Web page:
Alarming broad -daylight bear-break-in trend being seen in every community across the region
The region is seeing an alarming new trend involving the local bear population, with the animals breaking into homes and garages in every community from Kaslo to Trail, according to Conservation Officer Ben Beetlestone.
“We’re getting this calls, not just once or twice, but every week, and in every community in our region,” he said, adding the animals have faced lean years before, but he’s never seen them so brazen and fearless in their search for sustenance. “Not all of the people (whose houses have been broken into) had attractants, either.”
He said even homeowners who have responsibly locked away attractants have seen bears claw through screen doors or enter garages, doing significant property damage in an effort to get at secured attractants (locking garbage bins, freezers, etc.). And it's not the same bears doing the damage, nor the same properties being targeted.
“I bet the bear break-and-enters far exceed the criminal break-and-enters,” he said, adding that, so far, no one has been injured … but the situation remains “scary”.
“August has been extremely busy, not just with more sightings, but with more serious bear/human conflicts,” he said. “And they’ve been broad daylight events, instead of just at night.”
He said this means communities simply must become more vigilant in reducing attractants, which will discourage the bears from coming into town at all. He said harvesting or caging fruit trees is critical.
“We’re probably not going to be dealing with bears in your fruit trees (this autumn), because we’re too busy dealing with bears getting into houses.”
Even Castlegar is seeing its share of such incidences, with two such situations in a single week (see: http://castlegarsource.com/news/bear-perpetrates-two-home-invasions-castlegar-20620#.UD_jN8GPWSo).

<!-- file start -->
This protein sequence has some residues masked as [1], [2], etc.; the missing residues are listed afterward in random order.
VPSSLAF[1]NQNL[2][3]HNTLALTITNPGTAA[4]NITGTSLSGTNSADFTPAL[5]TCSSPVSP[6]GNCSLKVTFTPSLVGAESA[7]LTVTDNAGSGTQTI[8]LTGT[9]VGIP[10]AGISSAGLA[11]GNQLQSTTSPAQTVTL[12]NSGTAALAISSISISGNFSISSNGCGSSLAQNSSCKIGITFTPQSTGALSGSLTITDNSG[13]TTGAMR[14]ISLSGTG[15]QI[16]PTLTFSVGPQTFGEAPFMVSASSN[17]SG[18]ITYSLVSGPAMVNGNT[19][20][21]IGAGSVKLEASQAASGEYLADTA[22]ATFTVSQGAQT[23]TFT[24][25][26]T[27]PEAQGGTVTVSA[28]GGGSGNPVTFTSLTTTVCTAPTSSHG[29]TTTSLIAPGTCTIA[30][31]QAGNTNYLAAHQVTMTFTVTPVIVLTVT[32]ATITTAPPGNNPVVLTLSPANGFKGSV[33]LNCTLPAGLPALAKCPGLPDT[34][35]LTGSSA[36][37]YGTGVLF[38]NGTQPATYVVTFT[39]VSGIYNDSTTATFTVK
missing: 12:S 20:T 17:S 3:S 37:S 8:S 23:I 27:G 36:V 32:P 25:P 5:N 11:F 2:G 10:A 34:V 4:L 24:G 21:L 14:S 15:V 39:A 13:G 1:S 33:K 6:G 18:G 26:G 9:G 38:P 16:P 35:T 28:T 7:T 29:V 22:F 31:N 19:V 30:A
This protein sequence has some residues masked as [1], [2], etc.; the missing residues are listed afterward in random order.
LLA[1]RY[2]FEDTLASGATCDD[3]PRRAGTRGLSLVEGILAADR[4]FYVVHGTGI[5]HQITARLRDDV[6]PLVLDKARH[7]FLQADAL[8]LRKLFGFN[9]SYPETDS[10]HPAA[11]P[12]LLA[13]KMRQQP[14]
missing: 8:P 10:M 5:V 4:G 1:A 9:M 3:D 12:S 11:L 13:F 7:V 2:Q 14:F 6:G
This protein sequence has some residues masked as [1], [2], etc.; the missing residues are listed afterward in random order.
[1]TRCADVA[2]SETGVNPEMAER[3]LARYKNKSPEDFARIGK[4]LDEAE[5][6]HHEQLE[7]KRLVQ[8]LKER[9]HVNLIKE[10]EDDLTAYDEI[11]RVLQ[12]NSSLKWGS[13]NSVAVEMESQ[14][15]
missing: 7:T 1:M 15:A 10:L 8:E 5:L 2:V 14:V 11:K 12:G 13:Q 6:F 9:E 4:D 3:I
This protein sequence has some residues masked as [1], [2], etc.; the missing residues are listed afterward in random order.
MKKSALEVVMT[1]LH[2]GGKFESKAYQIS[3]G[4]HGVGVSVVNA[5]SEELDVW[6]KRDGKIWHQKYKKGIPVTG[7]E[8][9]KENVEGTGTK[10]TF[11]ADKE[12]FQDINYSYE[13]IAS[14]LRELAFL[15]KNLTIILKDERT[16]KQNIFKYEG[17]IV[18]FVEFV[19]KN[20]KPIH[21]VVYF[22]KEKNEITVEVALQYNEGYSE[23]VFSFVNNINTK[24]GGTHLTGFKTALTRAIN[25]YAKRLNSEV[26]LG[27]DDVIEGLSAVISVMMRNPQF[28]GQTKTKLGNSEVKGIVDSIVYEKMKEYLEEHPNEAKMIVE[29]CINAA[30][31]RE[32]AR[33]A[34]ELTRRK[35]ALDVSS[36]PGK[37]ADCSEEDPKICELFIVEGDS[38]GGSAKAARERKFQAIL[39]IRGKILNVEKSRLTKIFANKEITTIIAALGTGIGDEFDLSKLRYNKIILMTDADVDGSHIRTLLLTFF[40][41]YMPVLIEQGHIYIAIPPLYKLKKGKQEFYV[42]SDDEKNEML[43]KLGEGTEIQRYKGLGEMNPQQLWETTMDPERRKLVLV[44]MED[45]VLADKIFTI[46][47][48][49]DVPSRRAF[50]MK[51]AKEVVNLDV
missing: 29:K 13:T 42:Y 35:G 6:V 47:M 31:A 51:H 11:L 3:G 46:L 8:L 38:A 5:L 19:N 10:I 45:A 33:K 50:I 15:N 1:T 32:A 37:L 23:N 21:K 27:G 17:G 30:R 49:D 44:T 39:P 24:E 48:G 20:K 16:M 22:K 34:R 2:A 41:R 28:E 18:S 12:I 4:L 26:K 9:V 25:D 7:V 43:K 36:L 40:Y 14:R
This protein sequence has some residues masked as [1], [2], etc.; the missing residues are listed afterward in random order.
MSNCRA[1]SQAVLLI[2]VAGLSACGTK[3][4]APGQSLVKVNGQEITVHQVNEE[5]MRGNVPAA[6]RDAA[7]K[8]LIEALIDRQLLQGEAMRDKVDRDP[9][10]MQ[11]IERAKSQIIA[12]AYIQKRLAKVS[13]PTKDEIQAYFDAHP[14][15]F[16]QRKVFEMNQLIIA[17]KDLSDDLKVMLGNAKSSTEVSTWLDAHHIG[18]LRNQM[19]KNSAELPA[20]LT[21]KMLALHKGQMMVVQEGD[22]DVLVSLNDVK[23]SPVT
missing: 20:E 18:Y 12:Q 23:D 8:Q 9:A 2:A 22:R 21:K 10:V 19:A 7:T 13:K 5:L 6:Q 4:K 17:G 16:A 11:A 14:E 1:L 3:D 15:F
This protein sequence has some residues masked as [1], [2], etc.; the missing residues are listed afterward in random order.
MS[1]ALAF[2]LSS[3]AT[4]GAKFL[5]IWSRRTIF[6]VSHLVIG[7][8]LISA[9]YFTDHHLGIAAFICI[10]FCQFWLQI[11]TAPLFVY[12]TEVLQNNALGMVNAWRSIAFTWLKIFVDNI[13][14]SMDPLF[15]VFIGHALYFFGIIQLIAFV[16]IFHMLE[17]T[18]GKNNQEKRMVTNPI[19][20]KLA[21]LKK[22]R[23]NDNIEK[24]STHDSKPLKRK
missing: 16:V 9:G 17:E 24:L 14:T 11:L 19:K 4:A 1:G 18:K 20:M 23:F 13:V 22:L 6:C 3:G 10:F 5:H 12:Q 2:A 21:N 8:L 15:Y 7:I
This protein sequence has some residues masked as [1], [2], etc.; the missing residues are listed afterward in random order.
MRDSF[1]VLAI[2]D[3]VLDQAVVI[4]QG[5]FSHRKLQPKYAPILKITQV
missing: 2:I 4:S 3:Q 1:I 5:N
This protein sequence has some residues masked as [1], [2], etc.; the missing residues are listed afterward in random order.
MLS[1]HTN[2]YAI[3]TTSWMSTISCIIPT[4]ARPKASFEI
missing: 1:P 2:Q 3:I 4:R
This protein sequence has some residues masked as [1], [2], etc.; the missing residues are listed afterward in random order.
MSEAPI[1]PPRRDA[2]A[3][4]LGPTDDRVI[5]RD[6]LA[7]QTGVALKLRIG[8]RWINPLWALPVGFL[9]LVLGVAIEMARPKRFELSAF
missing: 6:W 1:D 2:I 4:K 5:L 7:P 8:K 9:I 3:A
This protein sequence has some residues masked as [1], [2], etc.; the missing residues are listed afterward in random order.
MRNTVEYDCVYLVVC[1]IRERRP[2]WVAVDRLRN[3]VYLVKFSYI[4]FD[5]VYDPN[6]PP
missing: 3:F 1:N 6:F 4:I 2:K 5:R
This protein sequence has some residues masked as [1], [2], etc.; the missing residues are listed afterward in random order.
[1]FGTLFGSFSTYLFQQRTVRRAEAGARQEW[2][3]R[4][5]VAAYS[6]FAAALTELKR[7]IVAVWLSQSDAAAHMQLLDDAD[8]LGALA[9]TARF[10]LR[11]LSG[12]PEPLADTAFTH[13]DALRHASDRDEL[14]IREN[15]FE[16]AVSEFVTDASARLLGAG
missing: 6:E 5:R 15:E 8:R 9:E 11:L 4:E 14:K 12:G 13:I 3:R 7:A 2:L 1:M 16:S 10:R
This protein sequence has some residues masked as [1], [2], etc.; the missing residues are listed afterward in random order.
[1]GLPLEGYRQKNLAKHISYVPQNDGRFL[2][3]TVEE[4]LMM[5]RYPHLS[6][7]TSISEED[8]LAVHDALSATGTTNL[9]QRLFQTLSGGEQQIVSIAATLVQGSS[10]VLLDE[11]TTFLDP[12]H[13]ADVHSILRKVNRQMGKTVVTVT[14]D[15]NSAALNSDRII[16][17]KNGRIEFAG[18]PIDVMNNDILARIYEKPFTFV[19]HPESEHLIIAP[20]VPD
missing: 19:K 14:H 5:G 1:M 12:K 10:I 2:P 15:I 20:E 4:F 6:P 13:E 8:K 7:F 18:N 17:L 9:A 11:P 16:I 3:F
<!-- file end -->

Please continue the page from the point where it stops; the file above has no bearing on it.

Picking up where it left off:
Off duty Castlegar RCMP Const. Rob Gardner said he wasn’t frightened at the time, when a bear entered the garage he was working in, but in retrospect, it was a potentially dangerous situation.
“My garage door was open and I was working on the driver’s side of the vehicle at the back – the bear came in on the passenger’s side in the front,” he explained. “He just walked right in, and I didn’t even realize he was there.”
Gardner did, however, notice a young lady slowly drive past looking into his garage, then back up to holler out to him.
“She’s like, ‘there’s a bear in your garage – like, right there’,” he said. “I looked right at him, and he looked right at me – this big fuzzy face with fuzzy ears. I yelled, ‘thank you’ (to the lady), and he sauntered away.”
Beetlestone said cougar numbers are also high this year – an incident in Trail saw resident Angie Prime attacked in her own home, and a hiker in Meadow Creek was attacked by two cougars in a separate incident.
“We’re getting more cougar complaints and livestock problems, too,” he said.
The only predators that seem to be keeping their distance are the coyotes, which tend to prey upon household pets rather than venturing too near human dwellings.
“It’s a bad year for predators. It’s just one of those predator/prey cycles you see, and the predators are peaking,” he said, adding a poor and sporadic huckleberry crop isn’t helping matters.
But the lean pickings aren’t the larger concern – it’s what Beetlestone calls the “brazen” behavior of the bears this year. He urged residents to call the RAPP line (1-877-352-7277) when the see bruins wandering about town.
“Your call may not generate a response from a conservation officer, but call centre staff can offer advice, and the call is logged – it may help us deal with some other, more serious issue,” he said. “A call to the RAPP line is never a bad thing.”
In the meantime, he stressed the importance of Bear Aware behavior throughout the region – anyone wanting more information on how to prevent bear/humn conflict can call Castlegar’s Bear Aware coordinator, Jenny Wallace, at 250-365-8971.